Healthy Summer For Kids

If you have school-aged children, you might be used to sending them to school with a water bottle, sack lunch, and some snacks for the afternoon—or some cash to purchase meals or drinks from the cafeteria.

Transitioning from eating at school to feeding children at home for the summer can feel overwhelming for many parents and caregivers. While meals don’t need to be complicated, keeping nutrition at the forefront is important. Let’s discuss some tips for supporting your child’s nourishment this summer without making it a burden.

1. Prioritize hydration

Summertime is a season for kids to run around, play, and be kids. During these hotter months of the year, it’s not uncommon for kids to have so much fun they forget to sit down and eat.  

With all their expended energy combined with the heat, kids lose fluids more quickly through sweating. Furthermore, in a sample of 4100 children and adolescents from the National Health and Nutrition Examination Survey from 2009 to 2012, researchers found that over 54% were inadequately hydrated. This can set kids up for dehydration, so it’s critical to ensure fluid intake is plentiful throughout the day.  

Plain water is best, but you can also offer unsweetened seltzer water, or flavor water naturally with lemon or raspberries, as long as the fruit has been properly washed first and then discarded at the end of the day.  

Regardless of the type of water you offer, be sure to fill their water bottle throughout the day and remind them to keep it available to sip on. 

2. Make healthy snacks accessible

Packaged snack foods are convenient but can also be ultra-processed and high in added sugar or sodium. While these treats can certainly have a place, try to prioritize healthier snacks as much as possible.  

For example, keep a bowl of fresh fruit on the table for kids to grab as they pass through the kitchen or place sliced vegetables with hummus or ranch dip in the refrigerator.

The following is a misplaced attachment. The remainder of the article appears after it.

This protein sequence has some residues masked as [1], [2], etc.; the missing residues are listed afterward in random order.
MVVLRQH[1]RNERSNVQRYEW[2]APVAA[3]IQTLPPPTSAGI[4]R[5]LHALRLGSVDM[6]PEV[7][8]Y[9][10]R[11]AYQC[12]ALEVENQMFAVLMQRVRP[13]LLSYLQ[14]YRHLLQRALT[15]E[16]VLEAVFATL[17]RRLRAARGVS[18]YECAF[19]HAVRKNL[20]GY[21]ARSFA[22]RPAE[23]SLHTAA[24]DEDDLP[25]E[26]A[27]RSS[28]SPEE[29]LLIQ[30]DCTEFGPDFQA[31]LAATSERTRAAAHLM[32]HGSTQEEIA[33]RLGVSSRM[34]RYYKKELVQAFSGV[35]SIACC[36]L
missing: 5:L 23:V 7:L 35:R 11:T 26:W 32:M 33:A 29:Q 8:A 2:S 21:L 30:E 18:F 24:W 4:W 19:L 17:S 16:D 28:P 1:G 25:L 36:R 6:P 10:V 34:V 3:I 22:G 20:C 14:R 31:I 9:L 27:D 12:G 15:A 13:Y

Another option is preparing snacks for the day, like homemade trail mix in baggies or sliced apples with peanut butter, which are easy for kids to access when hungry. You might also fill a small basket with snack options for the day and leave it on the counter where kids can easily grab and go. 

3. Include your kids in meal planning

Transitioning to summer at home can be an adjustment for kids, too. Sometimes kids are more likely to try new things and develop healthy eating habits if they are more involved in meal planning and preparation.  

Take your kids to the grocery store with you and ask them to pick out a new fruit or vegetable they want to try during the week. You can also ask for their input regarding what kinds of meals, snacks, and treats they’re in the mood for.  

4. Be creative with cold treats

Cold treats don’t have to include only delicious ice cream sandwiches and popsicles. When it’s too hot to eat, consider ways to offer your kids some cool foods that offer nourishment.  

Examples include a cubed watermelon and basil salad, homemade coconut milk popsicles, chia seed pudding, yogurt parfaits, berry smoothies, or frozen banana “nice cream.”  

5. Aim for a consistent schedule

Without the structure of a school schedule, summertime can feel like a free-for-all when it comes to kids’ eating patterns. After all, when kids are in school, they don’t have boundless access to snacks whenever they want.  

Maintaining this structure at home during the summer can encourage positive behavior. Overall, structure is important for kids to feel safe and benefits everyone in the household.  

Make the most of your summer as a family by remembering these tips to help prioritize healthy food options without making it stressful. To help fill in the gaps, Garden of Life offers products like mykind Organics Kids Multi Fruit Gummies and Garden of Life Kids Organic Multivitamin Powder that can complement a healthy diet. 

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  • by Lauren Panoff, MPH, RD